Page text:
Congratulations! You’re getting married. And yes, you can pick the finest flowers and tablecloths, but before you make your mark by putting together a wedding for the ages, take a look at some dream elements from a superstar’s perspective.

Inspired by the striking tiers in the Angel Sanchez wedding dress one worn by “Desperate Housewives” actress Eva Longoria, brides are gravitating to wearing gowns with flurries of feminine flowers and sophisticated tiers. Even if your setting isn’t as exotic as the Italian canals, where the George and Amal Clooney knot was tied, a beautiful gown will put you in wedding heaven.

“Whether kept understated or embraced wholeheartedly, flowers, lace and tiers were seen all over the wedding runway shows and in the collections [such as Oscar de la Renta, Elie Saab, Elsie Katz and Jean Faras],” says fashion expert Mara Urshel, co-owner of Kleinfeld Bridal in Manhattan.

Pick Your Location

Nothing makes more of an impact than the location of your wedding, and an Art-Deco backdrop is just the ticket. Get on board with what Oprah Winfrey Show correspondent Lisa Ling and Paul Song had in mind when they got married at Union Station in Los Angeles. From Grand Central Station in New York City to Philadelphia’s 30th Street Station and Chicago’s Union Station, these historic locales are perfect for the bride who loves old world grandeur.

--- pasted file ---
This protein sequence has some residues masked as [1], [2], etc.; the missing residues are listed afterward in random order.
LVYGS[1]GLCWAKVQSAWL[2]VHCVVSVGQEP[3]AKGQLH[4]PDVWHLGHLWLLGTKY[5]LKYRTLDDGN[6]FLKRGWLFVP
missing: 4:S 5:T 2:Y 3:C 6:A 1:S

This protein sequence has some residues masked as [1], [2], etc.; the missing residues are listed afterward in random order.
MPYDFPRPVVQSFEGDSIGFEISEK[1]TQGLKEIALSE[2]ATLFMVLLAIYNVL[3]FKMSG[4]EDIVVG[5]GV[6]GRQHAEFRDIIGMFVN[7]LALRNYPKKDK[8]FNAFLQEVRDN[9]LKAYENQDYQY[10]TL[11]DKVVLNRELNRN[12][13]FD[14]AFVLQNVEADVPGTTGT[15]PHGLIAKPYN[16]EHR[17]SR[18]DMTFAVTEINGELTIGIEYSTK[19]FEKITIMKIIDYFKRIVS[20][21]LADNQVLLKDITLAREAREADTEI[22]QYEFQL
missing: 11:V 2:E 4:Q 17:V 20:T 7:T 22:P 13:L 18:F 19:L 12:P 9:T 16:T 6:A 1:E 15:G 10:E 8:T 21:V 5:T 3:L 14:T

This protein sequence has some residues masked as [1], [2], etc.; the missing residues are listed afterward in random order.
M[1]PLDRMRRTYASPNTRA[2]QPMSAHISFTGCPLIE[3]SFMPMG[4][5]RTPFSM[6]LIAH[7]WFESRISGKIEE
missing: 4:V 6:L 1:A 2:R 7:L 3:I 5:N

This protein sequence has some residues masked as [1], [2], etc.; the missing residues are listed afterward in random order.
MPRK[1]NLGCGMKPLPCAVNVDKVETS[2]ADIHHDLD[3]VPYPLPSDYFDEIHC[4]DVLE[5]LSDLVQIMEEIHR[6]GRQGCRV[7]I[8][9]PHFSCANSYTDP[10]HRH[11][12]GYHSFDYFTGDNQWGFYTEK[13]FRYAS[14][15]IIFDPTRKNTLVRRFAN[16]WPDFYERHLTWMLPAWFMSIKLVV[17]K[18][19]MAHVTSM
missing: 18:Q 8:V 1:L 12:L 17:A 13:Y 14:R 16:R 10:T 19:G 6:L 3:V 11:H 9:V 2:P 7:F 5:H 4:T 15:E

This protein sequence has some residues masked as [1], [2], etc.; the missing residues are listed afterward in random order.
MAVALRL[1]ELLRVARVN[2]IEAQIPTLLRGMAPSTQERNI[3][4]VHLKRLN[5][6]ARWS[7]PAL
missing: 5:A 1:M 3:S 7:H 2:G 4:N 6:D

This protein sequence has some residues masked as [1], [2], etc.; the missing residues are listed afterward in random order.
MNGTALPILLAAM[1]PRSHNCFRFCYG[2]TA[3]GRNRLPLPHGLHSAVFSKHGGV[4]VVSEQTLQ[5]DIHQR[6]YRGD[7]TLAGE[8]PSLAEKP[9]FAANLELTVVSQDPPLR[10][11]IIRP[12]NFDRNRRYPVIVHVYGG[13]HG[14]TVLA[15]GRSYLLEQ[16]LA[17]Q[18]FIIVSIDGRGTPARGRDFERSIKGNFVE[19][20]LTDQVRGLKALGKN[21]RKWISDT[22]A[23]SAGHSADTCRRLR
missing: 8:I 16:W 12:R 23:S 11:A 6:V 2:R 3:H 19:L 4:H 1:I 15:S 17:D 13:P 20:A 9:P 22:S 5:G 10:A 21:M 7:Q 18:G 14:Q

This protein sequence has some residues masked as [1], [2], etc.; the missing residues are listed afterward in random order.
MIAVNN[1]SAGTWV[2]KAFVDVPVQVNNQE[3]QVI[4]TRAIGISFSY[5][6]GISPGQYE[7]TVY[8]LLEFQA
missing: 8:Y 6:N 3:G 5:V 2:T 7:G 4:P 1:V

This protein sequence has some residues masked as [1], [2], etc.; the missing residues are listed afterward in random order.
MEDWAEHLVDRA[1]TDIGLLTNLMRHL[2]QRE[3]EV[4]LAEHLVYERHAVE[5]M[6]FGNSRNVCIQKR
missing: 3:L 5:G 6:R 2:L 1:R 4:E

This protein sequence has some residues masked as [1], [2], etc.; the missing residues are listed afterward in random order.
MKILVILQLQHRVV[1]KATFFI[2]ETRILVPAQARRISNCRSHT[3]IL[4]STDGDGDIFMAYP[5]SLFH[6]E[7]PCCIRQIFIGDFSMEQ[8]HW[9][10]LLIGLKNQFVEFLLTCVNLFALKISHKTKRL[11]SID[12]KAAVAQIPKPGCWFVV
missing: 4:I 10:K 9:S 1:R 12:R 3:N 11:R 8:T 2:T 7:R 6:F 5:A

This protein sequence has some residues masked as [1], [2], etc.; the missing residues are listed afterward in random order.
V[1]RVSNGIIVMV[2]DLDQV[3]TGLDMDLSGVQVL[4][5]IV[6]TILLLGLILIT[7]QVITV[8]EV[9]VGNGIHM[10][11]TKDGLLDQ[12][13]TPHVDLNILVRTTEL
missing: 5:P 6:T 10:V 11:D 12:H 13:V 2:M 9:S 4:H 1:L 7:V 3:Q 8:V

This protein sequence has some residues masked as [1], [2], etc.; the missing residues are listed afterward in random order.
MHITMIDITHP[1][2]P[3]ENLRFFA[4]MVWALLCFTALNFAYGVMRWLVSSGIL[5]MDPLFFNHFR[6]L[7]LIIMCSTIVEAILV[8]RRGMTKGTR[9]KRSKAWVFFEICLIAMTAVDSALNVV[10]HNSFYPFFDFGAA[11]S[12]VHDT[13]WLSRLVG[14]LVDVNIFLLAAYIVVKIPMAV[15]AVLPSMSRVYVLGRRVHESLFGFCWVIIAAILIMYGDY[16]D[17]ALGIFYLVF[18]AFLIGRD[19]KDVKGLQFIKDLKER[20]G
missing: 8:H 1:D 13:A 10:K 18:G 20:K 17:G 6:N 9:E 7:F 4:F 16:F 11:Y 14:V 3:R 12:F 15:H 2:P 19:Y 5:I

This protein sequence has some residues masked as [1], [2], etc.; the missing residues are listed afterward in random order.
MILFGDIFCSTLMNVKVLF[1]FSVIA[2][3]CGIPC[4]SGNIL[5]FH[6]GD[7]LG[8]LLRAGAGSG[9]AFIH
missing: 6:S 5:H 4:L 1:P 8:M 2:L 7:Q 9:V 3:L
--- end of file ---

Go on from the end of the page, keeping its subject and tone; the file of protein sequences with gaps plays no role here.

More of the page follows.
“Rarely does a location offer the nostalgic ambience one finds at a train station,” says style guru and celebrity wedding planner Yifat Oren. “Train stations are grand and elegant all at once. Crystal chandeliers, wood-paneled walls and antique marble can be your inspiration for a classic retro wedding celebration.”

“No matter what venue you choose for your nuptials, you can still achieve that glamorous yet natural look with makeup,” says beauty expert and five-time Emmy Award winner Eve Pearl. “A smoky eye is all you need, topped off with a little gold shimmer to soften and open up the eye.”

Top Chef: Wedding Edition

With over-the-top weddings now being de rigueur, the definitive highlight in luxury affairs is having a celebrity chef cater your special day. Imagine the Insta-moment when your guests see a Celebrity Chef such as Floyd Cardoz preparing the meal at your wedding or special event. That’s exactly what Paul Neuman, owner of award-winning, 37-year-old catering house, Neuman’s Kitchen, thought when he asked Chef Cardoz to join him in an exclusive catering partnership to offer an elevated experience for his catering clients. With critically acclaimed restaurants in India and the US, Chef Cardoz is best recognized as the Season Three winner of Bravo’s Top Chef Masters and as head chef at restaurants like Danny Mayer’s Tabla and North End Grill.

For affluent hardcore foodies, having their favorite five-star restaurant cater their wedding can be a must, serving delicacies like truffle risotto and caviar to their A-list guests. In case you can’t go that route (and how many of us can?) here’s another version.

Planner Oren’s idea: “If there’s a special restaurant you frequent or maybe your groom popped the question there, nothing is more romantic than having them serve your favorite dish at your wedding.”